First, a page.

Twentieth Century Fox has made an exclusive, two-year producing deal with David T. Friendly, who’ll devote his newly minted Friendly Films banner to making films for the 20th, Fox 2000, Regency, Fox Searchlight and Fox Atomic labels.
Deal with 20th marks Friendly’s first overall producing pact since he and Marc Turtletaub split after a six-year run at Deep River Prods., an alliance that hatched “Little Miss Sunshine” for Fox Searchlight.
Friendly has a long history of producing films for Fox. He recently completed production on “Starship Dave,” the Brian Robbins-directed Eddie Murphy comedy that Fox will open May 30, and which he produced with A Guy Walks Into a Bar Prods.
Friendly is developing a third installment of “Big Momma’s House,” the Martin Lawrence comedy that he’ll produce for Regency with Michael Green. Don Rhymer is writing the script. Friendly also teamed with John Davis to produce “Dr. Dolittle” and “Courage Under Fire” for the studio.
“We are very selective about making these deals, but David has been a superb hands-on producer for the studio,” said Hutch Parker, vice chairman of 20th Century Fox Film Group. “He is a consistent supplier of commercial films.”
Friendly is the son of legendary CBS News president Fred Friendly. David Friendly followed the family path to journalism, writing for Newsweek and the Los Angeles Times before being brought into the film business by Imagine’s Brian Grazer and Ron Howard in 1987. After seven years, he became president of Davis Entertainment before aligning with Turtletaub.
“Tom Rothman and Hutch have always been big supporters of mine, and they’ve stuck with me through thick and thin,” Friendly said. “There are five divisions, and if I can’t sell a picture to one of them, it probably means I am not going to be able to sell it anywhere.”
Friendly’s last outing, Deep River, provided development financing from Turtletaub, whose resources came from his family’s sale of the Money Store lending institution. The company produced several films, including “Little Miss Sunshine,” “Laws of Attraction” and “The Honeymooners.”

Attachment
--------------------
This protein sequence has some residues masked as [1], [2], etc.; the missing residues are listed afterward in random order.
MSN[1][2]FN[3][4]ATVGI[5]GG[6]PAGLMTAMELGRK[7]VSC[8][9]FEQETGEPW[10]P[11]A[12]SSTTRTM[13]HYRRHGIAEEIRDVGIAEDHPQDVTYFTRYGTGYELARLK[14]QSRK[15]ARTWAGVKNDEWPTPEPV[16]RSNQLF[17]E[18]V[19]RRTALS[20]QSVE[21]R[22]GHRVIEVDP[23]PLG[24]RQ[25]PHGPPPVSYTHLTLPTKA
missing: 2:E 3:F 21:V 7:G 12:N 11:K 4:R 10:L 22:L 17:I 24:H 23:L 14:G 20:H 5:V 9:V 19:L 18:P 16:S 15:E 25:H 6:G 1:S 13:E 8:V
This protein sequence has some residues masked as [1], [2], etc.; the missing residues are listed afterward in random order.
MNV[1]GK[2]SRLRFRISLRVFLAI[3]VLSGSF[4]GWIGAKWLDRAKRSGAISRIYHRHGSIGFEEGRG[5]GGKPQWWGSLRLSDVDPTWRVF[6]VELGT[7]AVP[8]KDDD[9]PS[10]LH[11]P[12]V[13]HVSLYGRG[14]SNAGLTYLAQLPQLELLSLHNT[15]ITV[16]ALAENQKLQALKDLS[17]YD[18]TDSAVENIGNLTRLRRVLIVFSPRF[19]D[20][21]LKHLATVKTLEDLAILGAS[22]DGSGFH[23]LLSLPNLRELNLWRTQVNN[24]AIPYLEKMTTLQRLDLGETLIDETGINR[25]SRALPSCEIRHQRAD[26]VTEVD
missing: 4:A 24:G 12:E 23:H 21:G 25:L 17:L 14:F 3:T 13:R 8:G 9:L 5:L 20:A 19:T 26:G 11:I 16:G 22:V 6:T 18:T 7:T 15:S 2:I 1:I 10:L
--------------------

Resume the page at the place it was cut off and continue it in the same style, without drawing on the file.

“The hard part of being on your own like that is not having a studio with some skin in the game, though ‘Little Miss Sunshine’ made the whole thing worthwhile and profitable,” Friendly said. “It’ll be nice to be able to bring a laser focus to one studio, with Fox behind me.”
Friendly will keep his off-lot offices, and has promoted former assistant Felipe Linz to director of development, with Amanda Toye serving as story editor.
Friendly will also continue to shepherd several existing projects outside his Fox pact. They include “Office Romance,” a comedy recently set at DreamWorks, which is being written by Marc Hyman (“Meet the Fockers”) from Friendly’s original idea.
“Tin Cup” co-writers Ron Shelton and John Norville are working on a golf comedy called “Q School,” about the tournament that qualifies players for the PGA Tour. Shelton will direct, and development is being financed by private equity investor Steve Rader. Friendly will produce, with his brother, Andy Friendly, Lou Pitt and Rader exec producing.
Also on Friendly’s plate is “The Warden,” a biopic of Sing-Sing prison warden Lewis Lawes, who formed a baseball team that played the New York Yankees at the prison; “Don’t Send Help,” a comedy project with Turtletaub for Fox Atomic; and “Soul Men,” the Samuel L. Jackson-Bernie Mac comedy that Dimension will put into production in January.